Trust

A phrase that can often be heard in Christian circles is ‘faith in Jesus Christ’.

What does this phrase mean?

It is probably not most useful to formulate it as believing that he exists, as in one wills oneself to believe he exists. This idea has always struck me as odd – it is reminiscent of something like ‘blind faith’, and seems to make as much sense as blindly believing anything. See here.

Closer, people often paraphrase ‘faith in Jesus Christ’ as believing that Jesus is the Son of God (which is to say, the Christ). Yet, I think this is a secondary meaning – it doesn’t get to what is important.

Rather, primarily the phrase ought to mean ‘trusting in Jesus Christ’.

It doesn’t make sense to trust in a person unless there is a relationship. So this phrase includes the idea of a relationship with the Christ.

(The Christ is typically personalized by thinking of the Christ as Jesus of Nazareth – this being an historical phase of the ongoing or living Christ, according to Christianity. Typically, it is easier to relate to someone recounted in stories where they walk around, talk, and so on, instead of relating to something that would typically be conceived fairly abstractly, like the Logos).

Yet, what kind of thing is this relationship? Well, to have a relationship, two people (in this case) have to have ongoing communication.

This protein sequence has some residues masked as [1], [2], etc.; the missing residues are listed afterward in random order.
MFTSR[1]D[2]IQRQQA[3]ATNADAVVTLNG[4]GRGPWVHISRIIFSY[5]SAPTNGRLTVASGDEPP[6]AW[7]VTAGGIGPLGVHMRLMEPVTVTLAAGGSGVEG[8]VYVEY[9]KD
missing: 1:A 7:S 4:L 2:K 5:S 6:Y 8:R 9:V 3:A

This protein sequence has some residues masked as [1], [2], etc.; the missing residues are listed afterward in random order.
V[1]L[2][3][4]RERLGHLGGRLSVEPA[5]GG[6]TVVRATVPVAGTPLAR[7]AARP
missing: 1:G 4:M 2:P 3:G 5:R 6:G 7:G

So, implicit in the idea of trusting in Christ is the idea that one can talk and listen, the latter through a practice (set of skills that can be developed) known in Christianity as ‘discernment’.

Discernment is about figuring out what the Christ (in this case) is saying, and then using that to help guide one’s actions (helping you to figure out what to do, and helping you to figure out how to do it).

What is important to note here is that ‘faith in Christ’, therefore, is not about sitting around believing that the living Christ exists, or some such thing. Rather, faith in Christ – which I think to many ears sound passive – is actually about trying to discern what the Christ is saying, and then taking actions with it in mind – it is highly active, the opposite of what it might sound like.

It is not an assent to a proposition but rather an attitude and habit of mind and consequent action.

(Aspects of the process of discernment (again, a skill or know-how which is learnt through practice) include the feeling of love, of joy, and a kind of divine serendipity (also see here), among other things.)

So, why would one trust in Jesus Christ? For the same reason one trusts anyone – one starts building a relationship, extends some trust, and then sees what happens, and so on.

So, the idea with ‘faith in Christ’ is usefully understood as trusting in the ongoing or living Christ’s guidance, which is about building a relationship with him, which implies one can build a relationship, and one does that by (in part) building the tool-set of discernment.

Anyone can, therefore, start this process as a conditional phase – to see if it actually works – by starting to practice discernment – atheist or theist.

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  1. Pingback: Faith and science conflicting | Making Sense of Christianity

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